Chion-in temple

Cost: Free to enter grounds; Y500 to visit both gardens
Hours: 09:00 to 16:30 (last entry at 16.00) for temple buildings and gardens. The grounds are always open
Address: 400 Rinkachō
Transport: 5 minute walk from Shōren-in

The head temple of the popular Jodo sect of Japanese Buddhism, your first view of Chion-in temple is its majestic Sanmon gate. Dating back to the 17th century, it is the largest wooden gate in Japan and stands 24 meters tall and 50 meters wide. 

Climb the huge set of stairs in front of the gate to reach the temple grounds. Once inside, you can explore the impressive temple buildings including the Miedo Hall – the main area of worship. There are also two stunning Japanese gardens to explore.

Yasaka Shrine

One of the most famous shrines in Kyoto, Yasaka Shrine (also known as Gion shrine) was built in the 14th century. The main hall is decorated with lanterns and there are many smaller shrines in the complex. In spring time the area around the temple is known for beautiful cherry blossoms. Regardless of the season you can buy tasty treats from street food vendors who operate in the grounds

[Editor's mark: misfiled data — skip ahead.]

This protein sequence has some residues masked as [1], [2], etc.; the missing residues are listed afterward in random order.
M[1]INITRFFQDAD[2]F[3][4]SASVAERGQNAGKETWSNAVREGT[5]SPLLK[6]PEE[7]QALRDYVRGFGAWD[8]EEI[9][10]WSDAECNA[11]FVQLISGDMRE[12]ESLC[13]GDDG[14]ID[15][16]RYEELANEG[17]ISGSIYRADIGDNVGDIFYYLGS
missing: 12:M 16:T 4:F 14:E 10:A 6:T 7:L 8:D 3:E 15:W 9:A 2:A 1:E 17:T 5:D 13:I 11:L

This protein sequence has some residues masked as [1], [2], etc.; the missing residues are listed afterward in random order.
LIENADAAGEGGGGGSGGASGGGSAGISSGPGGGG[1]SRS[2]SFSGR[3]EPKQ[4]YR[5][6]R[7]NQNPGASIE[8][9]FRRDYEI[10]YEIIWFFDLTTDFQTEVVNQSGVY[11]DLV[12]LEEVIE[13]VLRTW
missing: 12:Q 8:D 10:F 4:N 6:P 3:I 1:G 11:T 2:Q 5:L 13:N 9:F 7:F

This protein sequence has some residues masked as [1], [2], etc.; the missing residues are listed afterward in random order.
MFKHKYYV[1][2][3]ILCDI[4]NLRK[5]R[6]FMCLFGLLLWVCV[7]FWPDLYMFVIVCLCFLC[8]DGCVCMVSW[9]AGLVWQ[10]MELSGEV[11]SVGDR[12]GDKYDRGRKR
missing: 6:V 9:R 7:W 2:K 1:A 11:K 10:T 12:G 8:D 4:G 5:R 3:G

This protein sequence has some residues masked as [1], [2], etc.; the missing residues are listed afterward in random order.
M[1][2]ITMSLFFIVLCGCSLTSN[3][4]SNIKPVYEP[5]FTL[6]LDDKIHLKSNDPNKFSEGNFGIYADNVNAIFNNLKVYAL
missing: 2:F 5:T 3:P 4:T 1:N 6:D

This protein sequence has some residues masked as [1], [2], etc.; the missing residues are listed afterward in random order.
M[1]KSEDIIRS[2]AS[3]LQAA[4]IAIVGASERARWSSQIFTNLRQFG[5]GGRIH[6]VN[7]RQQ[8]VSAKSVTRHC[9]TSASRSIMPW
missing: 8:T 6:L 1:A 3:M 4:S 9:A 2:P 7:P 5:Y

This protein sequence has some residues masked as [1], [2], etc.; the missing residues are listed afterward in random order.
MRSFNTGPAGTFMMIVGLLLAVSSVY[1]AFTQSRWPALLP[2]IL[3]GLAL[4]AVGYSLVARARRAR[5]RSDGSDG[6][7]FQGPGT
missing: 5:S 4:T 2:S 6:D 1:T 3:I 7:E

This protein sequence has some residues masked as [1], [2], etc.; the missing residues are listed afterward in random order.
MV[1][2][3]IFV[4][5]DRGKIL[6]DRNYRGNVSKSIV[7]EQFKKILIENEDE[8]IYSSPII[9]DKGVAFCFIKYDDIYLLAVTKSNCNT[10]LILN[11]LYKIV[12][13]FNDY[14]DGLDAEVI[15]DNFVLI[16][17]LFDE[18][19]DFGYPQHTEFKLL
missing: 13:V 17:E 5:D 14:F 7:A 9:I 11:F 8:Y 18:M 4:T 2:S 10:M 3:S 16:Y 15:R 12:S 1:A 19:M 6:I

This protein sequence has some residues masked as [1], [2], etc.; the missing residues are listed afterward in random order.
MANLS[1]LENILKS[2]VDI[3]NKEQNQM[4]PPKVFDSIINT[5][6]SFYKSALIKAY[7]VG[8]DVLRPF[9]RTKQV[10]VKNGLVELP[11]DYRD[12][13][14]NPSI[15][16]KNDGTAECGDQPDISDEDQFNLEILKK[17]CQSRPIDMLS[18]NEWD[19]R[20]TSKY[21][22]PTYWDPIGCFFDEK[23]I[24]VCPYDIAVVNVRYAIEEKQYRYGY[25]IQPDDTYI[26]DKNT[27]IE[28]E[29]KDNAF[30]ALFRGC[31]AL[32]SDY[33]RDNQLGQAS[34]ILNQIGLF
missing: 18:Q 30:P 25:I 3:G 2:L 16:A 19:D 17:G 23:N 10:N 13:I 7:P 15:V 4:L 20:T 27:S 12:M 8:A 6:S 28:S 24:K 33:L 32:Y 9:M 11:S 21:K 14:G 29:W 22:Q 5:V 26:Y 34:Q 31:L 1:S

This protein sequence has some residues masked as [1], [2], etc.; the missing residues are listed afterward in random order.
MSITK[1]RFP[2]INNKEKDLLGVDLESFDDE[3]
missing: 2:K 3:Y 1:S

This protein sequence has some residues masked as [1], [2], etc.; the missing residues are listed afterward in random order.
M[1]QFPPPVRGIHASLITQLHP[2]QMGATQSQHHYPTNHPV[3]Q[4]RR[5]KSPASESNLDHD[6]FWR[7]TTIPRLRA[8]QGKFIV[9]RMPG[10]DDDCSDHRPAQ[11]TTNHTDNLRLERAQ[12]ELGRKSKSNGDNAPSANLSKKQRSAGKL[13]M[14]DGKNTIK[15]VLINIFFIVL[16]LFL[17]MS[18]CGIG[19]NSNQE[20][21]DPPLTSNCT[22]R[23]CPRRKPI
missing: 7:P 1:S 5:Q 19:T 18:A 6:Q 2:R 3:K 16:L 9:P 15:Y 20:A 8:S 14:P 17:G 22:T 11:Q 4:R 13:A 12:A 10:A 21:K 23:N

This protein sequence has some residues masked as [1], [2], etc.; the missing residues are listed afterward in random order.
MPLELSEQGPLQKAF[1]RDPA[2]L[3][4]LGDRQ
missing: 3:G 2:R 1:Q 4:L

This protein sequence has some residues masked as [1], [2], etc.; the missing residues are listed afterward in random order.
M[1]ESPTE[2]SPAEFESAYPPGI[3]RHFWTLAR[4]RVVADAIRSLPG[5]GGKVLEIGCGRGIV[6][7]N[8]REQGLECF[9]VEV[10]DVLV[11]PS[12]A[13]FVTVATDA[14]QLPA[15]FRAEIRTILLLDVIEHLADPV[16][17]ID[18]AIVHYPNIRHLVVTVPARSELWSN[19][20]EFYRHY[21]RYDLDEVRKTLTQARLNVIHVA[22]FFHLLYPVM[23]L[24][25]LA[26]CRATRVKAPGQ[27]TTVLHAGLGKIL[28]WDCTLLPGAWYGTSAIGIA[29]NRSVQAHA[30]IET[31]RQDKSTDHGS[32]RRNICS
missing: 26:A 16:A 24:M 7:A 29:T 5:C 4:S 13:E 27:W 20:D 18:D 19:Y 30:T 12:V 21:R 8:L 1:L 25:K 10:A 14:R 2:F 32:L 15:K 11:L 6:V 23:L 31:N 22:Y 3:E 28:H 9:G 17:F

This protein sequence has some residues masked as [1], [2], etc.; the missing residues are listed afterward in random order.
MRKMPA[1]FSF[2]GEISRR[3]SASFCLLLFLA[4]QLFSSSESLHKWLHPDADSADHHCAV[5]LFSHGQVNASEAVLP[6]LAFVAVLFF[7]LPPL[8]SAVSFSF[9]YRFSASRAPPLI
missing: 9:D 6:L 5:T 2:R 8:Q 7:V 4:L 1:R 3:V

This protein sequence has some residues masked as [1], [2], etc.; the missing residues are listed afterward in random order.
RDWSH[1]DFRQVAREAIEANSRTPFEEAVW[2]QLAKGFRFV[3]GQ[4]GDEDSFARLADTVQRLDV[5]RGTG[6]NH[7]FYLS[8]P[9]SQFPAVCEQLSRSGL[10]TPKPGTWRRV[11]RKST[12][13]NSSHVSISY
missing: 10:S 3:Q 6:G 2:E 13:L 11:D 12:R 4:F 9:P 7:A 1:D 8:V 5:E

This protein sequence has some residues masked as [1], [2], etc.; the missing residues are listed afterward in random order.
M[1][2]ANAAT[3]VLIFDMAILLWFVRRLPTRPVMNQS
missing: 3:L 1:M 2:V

Cost: Free to enter
Hours: The grounds are always open
Address: 625 Kitagawa
Transport: 5 minute walk from Chion-in temple through pretty Maruyama park


Built by the powerful shogun Tokugawa Ieyasu, Nijo Castle was built in the early 17th century in opulent style. Complete with turrets and a moat, you’ll need to pass through two huge gates before your reach the grounds of Ninomaru Palace within. Here you can visit the shogun’s residence, main hall and waiting room where several important pieces of art are displayed.

Listen for the uguisubari or nightingale floors are you make your way through the rooms. The floorboards were specially designed to squeak as people walked on them, to warn those in the castle of approaching visitors.

The castle also has wonderful gardens is a favorite spot to enjoy the cherry and plum blossoms in springtime. 

Nijo castle information

Cost: From Y1000
Hours: Open daily 08:45am – 16:00pm with extended opening hours in summer. Closed 29-31 December
Address: 541 Nijo-jo-cho, Horikawa-nishi-iru
Transport: Nijo castle is a 30 minute walk or 10 minute taxi ride from Nishiki market. 


As the sun goes down in Kyoto, you’ll be able to experience one of the most fascinating aspects of traditional culture. At this time the famous geisha and their apprentice maiko make their way to their evening performances through the streets of Gion.